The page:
- Exploring language issues in human rights – language has a close relationship with a person’s race, nationality, ethnicity, class, region of origin and gender and by understanding potential conflicts linguists can work towards avoiding them.
Linguistics is a hugely important and currently evolving discipline. Current growth areas include natural language processing, which explores the ways that technology can create, understand and translate language correctly and corpus analysis where huge data sets can be used to identify trends and changes in attitudes towards events and groups as well as patterns of things like slang or dialect use across a country or community.
Linguistics is a subject that pairs well with other disciplines and therefore has potential for a joint honours degree in subjects including psychology, drama, creative writing, politics and journalism.Watch this section on the video from 02:55 to 11:29
What careers can studying English Language and Linguistics lead to?
An English Language and Linguistics degree will provide students with many transferable skills such as being able to present and communicate complex ideas effectively, having understanding, insight and situational awareness of the behaviour of others, and being able to analyse data both qualitatively and quantitively.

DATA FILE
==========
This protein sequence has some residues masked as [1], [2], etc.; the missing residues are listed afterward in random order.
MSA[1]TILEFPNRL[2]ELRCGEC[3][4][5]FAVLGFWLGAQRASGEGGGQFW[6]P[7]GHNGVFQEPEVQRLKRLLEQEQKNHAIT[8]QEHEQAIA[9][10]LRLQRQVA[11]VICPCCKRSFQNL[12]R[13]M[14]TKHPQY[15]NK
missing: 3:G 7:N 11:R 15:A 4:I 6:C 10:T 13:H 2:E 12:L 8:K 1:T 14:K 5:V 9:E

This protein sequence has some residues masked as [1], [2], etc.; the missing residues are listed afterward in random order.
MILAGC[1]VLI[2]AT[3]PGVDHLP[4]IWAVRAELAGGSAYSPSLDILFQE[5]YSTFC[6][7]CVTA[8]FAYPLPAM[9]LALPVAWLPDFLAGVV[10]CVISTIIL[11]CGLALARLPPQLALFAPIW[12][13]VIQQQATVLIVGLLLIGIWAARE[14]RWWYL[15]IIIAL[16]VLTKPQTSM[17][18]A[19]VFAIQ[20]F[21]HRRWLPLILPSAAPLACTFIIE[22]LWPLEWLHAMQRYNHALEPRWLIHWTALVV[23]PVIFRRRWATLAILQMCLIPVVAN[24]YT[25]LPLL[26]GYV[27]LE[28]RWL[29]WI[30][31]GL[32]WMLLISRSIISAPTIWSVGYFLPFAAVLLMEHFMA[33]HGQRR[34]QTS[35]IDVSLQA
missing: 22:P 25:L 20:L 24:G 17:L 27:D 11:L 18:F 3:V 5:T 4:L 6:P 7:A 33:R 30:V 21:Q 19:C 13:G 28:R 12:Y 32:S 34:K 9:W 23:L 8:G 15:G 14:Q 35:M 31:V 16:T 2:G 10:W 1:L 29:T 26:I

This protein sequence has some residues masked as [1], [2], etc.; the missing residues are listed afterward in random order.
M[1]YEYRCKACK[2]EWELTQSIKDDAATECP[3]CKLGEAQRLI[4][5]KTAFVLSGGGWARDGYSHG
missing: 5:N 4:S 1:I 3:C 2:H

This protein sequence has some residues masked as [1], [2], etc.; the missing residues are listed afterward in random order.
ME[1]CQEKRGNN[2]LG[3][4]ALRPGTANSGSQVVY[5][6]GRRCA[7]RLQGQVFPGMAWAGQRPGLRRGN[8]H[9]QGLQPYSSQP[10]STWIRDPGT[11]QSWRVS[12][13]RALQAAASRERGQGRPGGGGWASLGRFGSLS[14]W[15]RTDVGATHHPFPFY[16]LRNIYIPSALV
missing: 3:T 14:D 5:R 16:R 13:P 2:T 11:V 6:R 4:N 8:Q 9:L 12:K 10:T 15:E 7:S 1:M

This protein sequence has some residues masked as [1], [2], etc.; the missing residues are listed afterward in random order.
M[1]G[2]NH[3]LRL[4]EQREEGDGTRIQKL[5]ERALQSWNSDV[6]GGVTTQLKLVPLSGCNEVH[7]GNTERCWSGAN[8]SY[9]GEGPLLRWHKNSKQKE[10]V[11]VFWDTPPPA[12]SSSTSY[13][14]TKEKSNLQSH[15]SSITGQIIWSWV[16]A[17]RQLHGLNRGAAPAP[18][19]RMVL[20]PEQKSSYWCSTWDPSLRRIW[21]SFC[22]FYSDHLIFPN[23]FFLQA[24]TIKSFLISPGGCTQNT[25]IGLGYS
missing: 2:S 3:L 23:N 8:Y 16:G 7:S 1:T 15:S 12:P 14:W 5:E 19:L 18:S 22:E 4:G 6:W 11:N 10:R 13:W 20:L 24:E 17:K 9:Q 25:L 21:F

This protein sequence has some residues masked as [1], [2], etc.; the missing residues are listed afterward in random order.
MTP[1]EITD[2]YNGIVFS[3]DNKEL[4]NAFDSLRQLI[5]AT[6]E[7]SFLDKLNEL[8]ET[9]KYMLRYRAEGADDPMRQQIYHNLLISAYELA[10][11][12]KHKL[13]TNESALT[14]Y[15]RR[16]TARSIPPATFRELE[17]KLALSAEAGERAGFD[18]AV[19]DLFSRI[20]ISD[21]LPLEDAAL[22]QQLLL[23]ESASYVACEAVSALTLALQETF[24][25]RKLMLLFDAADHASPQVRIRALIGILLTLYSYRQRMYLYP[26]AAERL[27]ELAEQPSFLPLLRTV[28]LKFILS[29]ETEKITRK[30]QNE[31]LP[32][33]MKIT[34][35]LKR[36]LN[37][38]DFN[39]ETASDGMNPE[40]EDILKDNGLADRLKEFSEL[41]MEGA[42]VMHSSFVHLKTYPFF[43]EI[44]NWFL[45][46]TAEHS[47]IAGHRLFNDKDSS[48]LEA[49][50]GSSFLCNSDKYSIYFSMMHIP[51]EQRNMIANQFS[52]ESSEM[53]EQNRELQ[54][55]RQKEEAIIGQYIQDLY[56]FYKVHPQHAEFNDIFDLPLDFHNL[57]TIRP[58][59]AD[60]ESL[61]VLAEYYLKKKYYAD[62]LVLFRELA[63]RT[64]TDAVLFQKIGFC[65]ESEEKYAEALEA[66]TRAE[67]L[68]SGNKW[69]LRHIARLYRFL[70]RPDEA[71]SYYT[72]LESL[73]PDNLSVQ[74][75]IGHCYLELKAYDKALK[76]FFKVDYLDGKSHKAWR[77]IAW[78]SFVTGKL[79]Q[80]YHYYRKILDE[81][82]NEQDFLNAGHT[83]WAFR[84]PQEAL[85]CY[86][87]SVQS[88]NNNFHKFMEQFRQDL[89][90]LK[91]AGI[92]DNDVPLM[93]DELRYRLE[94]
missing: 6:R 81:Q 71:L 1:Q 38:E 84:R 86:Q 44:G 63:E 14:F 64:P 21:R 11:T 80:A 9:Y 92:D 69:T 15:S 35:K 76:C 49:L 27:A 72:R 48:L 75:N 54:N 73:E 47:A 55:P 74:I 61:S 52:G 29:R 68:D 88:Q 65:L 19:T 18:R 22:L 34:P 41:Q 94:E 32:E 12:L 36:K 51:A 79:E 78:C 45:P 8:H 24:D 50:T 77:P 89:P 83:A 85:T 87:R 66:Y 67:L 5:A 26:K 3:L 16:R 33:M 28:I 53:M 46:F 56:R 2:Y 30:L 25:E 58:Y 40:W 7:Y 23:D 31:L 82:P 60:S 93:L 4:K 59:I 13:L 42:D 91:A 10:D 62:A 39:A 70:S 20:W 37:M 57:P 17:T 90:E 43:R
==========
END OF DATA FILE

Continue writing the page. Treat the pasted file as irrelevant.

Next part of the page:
Potential careers include speech and language therapy; improving communication for business; teaching English to foreign learners; dialect coaching; forensic linguistics – helping police analyse linguistic data such as texts or emails; conflict resolution; lexicography – researching and updating the dictionary definition of words. Watch this section on the video from 11:29 to 12:40
Application tips for English Language and Linguistics courses at university
Potential English Language and Linguistics students should look at the module content offered by different universities as course content will vary greatly, particularly during the second and third years, and check that any particular interests they have are covered. Students should ensure that they contact the admissions tutor in the department in which they are applying with any questions before application submission.
It is worth reading some introductory or popular books on linguistics or listening to TED talks or podcasts on the subject. Personal statements should discuss where a student’s enthusiasm for languages comes from, including any personal language experiences.
As with any course it will be beneficial for students to show their ability to work hard and participate, including extra-curricular activities and aspects of the student’s life which has led to them wanting to study Language and Linguistics. Students should show the experience and interests that they will bring to the course.
Watch this section on the video from 12:50 to 16:45
With thanks to the event speaker
Dr Liz Marsden, Lecturer in Linguistics at the University of Huddersfield
Jon Cheek, Founder and Director, UniTasterDays.com